Coulter began training during the spring of her junior year. She wakes up early and practices two of the three events in a triathlon. Typically, she runs for an hour and bikes for an hour and a half, or swims 2500 yards and bikes for an hour. "I really hate following a set regimen that's marked by the hour, which some people do. I find it easier to see how my body feels," Coulter remarked. In addition to physical training, Coulter prepares herself by reading literature on how to train properly, not get injured and build endurance.

The training has already paid off. This past summer was Coulter's first triathlon season and she competed in five events. She was first in her age group or of women overall in four of the triathlons, including placing 64th of more than 1000 competitors in the USA Elite National Championship New York City Triathlon. In the fifth race, Coulter finished second in her age group. After these races, the athlete "was exhausted and felt like I was going to throw up, but I was on such a high because I finally had done what I had been fearing and imagining and wondering about doing for the past year and a half."

Coulter has mastered the art of a busy schedule. In spite of her demanding training, she has managed to achieve membership in the academic honor societies Phi Eta Sigma and Phi Beta Kappa. Furthermore, Colgate has nominated her to proceed in the next round of the prestigious Rhodes Scholarship.

"I think getting up early is the key. Honestly, it takes time management, which I've gotten from previous sports."

Coulter modestly says that training for triathlons is no different from being a varsity athlete. "It's just a different kind of balancing that's based on my own motivation. It's about knowing yourself."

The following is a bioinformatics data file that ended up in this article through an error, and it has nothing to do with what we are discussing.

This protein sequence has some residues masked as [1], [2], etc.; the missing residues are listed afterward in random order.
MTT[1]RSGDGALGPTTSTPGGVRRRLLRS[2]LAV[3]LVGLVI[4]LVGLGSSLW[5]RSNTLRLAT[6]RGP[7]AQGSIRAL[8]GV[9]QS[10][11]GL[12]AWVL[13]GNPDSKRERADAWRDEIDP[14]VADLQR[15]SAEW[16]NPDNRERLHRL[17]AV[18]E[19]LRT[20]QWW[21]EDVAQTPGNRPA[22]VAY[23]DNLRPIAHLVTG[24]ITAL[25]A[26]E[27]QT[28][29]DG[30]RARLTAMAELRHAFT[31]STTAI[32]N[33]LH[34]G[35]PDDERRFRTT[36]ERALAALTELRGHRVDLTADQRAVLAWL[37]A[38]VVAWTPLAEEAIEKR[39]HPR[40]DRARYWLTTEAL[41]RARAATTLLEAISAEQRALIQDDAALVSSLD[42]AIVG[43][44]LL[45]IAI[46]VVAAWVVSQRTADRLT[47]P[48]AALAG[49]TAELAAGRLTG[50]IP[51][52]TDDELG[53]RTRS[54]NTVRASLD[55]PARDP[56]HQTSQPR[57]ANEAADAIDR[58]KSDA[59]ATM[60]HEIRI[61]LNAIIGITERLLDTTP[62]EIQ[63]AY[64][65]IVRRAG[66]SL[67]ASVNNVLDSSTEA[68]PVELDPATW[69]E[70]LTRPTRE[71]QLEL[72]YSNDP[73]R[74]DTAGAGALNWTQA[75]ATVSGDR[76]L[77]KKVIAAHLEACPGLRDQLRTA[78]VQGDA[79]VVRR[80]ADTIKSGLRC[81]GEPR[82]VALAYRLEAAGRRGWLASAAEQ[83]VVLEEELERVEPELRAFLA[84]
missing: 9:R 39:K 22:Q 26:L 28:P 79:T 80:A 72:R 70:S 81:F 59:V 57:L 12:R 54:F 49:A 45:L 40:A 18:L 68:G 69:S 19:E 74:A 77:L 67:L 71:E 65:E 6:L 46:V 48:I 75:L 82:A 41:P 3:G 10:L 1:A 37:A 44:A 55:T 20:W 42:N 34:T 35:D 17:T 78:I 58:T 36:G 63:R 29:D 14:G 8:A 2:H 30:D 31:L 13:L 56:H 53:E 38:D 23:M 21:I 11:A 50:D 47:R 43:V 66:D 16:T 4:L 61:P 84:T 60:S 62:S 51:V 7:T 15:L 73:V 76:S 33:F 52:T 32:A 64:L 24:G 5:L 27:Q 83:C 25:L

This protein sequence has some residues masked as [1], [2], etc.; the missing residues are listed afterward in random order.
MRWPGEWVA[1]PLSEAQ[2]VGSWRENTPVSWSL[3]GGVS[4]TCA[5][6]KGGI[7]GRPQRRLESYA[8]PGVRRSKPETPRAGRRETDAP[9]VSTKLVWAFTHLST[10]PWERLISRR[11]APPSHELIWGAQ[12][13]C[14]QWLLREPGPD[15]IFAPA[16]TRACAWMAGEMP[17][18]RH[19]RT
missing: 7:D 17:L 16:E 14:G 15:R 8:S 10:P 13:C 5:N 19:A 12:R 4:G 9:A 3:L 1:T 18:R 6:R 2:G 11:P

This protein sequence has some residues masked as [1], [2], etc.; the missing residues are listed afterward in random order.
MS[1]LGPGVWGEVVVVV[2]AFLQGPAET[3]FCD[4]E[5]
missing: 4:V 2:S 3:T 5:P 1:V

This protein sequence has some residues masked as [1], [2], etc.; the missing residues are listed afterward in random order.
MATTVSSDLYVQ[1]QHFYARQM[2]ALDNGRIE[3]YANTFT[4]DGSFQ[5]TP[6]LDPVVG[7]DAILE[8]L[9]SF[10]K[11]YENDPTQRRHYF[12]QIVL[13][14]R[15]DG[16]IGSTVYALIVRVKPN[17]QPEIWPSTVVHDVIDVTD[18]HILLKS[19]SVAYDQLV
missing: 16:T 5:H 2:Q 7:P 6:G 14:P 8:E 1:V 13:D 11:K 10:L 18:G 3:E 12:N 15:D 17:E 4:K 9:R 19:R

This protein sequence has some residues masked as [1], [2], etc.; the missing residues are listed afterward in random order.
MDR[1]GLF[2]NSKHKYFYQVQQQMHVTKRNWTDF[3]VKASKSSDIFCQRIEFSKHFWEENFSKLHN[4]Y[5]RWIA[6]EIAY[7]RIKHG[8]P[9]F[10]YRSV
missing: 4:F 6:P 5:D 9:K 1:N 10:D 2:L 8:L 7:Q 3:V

The nature of the sport is also different from Coulter's past endeavors. It's competitive, but with herself. "The people are so wonderful. The atmosphere is just nothing I've ever seen before in athletics," she said.

This new environment is a large part of Coulter's attraction to the sport. "It's been incredibly rewarding and in a lot of ways it's a new type of freedom for me," she said. Colgate's athletic students offer her a constant source of support and many people with whom she can train. The scenic town of Hamilton provides inspiration for Coulter.

"I really could think of no better place to train than Hamilton," she said. "It's gorgeous around here.

You can just go for hours and get lost. It takes my breath away." Sarah Towers '03


Adam Ezra Olshansky '99
Much more than a cover man

When Adam Ezra Olshansky '99 was selected to speak at the Senior Day luncheon during his graduation weekend, he chose instead to perform his "Corn Song." It was only his second time playing his own music out in public, but it was a step towards sharing it with a wider audience.

Just three years later, the singer-songwriter has dropped his surname, hired a backup band, created a website (www.adamezra.com) and finds that his music career is gaining momentum. His music has been aired on MTV's The Real World, and in September, the Adam Ezra Group, which performs regularly in the Boston area, began a tour of New England colleges sponsored by the Nantucket Nectars juice company. Olshansky also came back to Colgate for a solo gig at The Barge Canal Coffee Company on September 18.